The new international climate agreement comes into effect only after 55 countries representing at least 55 percent of global emissions sign onto it.
Monitoring Implementation and Effects of GHG Mitigation Policies: Steps to Develop Performance Indicators
The paper outlines three steps in developing indicators for monitoring performance: formulating a list of possible indicators, selecting indicators to monitor performance, and collecting and monitoring data.
WRI President and CEO Andrew Steer revealed 2016's top stories to watch when it comes to the environment, economy and sustainability.
Transport is both a challenge and a solution to climate change and international development. The Transforming Transportation conference, which takes place January 14th and 15th, will explore how local officials, urban planners and other stakeholders can turn international transport commitments into concrete actions on the ground.
New WRI research finds that a U.S. carbon price would go beyond computer model predictions and encourage emissions reductions by changing the behavior of producers, consumers and investors throughout the economy.
WASHINGTON (January 12, 2016)- President Obama delivered his final State of the Union address, which included combating climate change and hinted at additional actions the U.S. can take.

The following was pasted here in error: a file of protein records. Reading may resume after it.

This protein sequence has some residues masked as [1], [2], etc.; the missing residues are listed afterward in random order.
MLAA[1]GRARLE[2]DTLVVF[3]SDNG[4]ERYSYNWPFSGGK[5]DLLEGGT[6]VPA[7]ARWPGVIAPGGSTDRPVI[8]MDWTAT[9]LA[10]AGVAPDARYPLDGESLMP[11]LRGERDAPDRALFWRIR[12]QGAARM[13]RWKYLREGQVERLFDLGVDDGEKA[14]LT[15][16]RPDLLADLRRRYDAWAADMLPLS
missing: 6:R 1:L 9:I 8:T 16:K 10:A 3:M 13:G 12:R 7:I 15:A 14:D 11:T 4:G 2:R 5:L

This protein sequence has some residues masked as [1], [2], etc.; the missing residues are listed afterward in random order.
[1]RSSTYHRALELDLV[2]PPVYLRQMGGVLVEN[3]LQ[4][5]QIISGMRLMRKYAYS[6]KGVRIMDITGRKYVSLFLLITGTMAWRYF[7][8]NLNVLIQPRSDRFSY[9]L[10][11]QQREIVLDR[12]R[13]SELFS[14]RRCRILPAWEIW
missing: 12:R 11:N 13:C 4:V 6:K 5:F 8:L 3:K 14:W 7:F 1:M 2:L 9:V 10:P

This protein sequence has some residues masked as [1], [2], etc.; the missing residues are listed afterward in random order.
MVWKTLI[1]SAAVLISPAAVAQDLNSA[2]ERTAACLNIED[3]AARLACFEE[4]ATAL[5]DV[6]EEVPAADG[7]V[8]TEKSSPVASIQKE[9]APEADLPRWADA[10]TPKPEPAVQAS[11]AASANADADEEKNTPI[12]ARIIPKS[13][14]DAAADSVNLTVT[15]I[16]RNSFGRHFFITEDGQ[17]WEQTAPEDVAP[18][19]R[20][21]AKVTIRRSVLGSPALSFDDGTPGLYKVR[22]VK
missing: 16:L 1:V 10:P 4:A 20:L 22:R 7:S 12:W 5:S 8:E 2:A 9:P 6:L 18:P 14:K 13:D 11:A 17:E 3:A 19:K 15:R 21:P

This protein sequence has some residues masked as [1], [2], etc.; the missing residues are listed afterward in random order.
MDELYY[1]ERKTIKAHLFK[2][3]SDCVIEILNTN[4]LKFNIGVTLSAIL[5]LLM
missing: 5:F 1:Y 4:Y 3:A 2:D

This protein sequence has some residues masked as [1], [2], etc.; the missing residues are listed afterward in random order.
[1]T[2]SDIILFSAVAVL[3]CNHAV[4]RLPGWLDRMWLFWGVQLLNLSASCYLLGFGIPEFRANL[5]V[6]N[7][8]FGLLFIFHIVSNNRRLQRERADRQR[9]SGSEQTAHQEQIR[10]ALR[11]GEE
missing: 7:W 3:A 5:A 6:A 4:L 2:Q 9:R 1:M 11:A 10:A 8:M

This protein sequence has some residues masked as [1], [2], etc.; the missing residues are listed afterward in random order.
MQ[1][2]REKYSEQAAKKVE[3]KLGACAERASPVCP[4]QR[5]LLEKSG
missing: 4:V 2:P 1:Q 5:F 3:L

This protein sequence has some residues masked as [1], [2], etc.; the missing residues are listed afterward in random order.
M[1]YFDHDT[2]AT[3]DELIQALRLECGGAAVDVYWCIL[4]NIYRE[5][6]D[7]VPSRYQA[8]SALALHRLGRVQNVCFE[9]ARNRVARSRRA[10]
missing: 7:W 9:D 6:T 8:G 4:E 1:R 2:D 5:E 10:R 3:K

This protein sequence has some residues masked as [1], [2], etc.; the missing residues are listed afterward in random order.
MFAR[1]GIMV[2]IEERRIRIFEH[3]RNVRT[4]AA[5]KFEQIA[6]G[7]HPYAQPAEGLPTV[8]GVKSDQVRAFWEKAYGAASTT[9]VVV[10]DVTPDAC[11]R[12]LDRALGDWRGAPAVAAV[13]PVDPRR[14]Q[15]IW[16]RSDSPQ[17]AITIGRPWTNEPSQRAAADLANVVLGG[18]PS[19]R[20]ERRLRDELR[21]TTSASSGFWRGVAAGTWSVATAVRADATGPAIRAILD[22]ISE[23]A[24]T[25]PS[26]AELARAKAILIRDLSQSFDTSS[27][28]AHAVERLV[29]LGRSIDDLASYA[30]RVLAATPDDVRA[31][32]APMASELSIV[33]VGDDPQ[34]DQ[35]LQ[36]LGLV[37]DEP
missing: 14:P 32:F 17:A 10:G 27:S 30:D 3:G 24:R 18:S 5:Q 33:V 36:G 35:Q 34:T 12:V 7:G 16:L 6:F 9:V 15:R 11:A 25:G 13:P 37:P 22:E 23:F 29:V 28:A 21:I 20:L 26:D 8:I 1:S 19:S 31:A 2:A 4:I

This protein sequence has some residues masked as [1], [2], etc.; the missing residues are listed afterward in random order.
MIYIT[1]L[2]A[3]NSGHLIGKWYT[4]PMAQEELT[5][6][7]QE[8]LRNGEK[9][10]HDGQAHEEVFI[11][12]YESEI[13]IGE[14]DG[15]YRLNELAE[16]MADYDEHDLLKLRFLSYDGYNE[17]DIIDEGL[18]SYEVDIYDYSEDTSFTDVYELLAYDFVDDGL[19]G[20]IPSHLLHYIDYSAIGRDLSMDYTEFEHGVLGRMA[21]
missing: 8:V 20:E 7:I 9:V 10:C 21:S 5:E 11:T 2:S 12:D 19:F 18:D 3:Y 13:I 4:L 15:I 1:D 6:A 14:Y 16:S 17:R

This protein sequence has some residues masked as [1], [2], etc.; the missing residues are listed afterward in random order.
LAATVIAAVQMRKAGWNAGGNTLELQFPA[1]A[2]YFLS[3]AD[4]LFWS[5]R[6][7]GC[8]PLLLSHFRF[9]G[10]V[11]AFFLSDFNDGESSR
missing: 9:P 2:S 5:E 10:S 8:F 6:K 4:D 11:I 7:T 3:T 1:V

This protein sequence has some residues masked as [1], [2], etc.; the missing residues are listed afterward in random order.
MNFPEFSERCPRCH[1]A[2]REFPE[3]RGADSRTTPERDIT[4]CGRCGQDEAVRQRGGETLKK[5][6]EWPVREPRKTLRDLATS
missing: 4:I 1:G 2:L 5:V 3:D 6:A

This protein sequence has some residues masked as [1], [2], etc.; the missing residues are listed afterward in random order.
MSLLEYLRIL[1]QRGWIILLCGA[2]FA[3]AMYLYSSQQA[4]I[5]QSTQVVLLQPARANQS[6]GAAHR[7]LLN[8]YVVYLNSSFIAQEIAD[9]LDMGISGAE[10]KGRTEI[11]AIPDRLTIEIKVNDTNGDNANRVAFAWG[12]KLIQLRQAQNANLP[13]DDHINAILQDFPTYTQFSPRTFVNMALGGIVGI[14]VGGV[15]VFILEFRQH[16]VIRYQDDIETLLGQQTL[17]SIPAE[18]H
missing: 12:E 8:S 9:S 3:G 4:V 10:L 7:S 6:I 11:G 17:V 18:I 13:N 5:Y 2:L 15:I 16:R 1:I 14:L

Following is a statement from Andrew Steer, President & CEO, World Resources Institute:
After more than 10 years of negotiations, REDD+, a program to reduce deforestation and forest degradation, is finally permanently enshrined in an international climate agreement.
The urgent imperative of tackling climate change is rarely associated with the dry science of budgeting and fiscal policy—but it should be. Director of WRI's Governance program Mark Robinson explains.
For the first time, loss and damage now resides within the international climate agreement as a standalone concept. It springs from the reality that there are some climate change impacts that cannot be adapted to—impacts that are so severe that they leave in their wake permanent or significantly damaging effects.
The new Paris Agreement places unprecedented importance on actions needed to help people adapt to a warmer world, and solidifies expectations that all countries will do their part to promote greater climate resilience.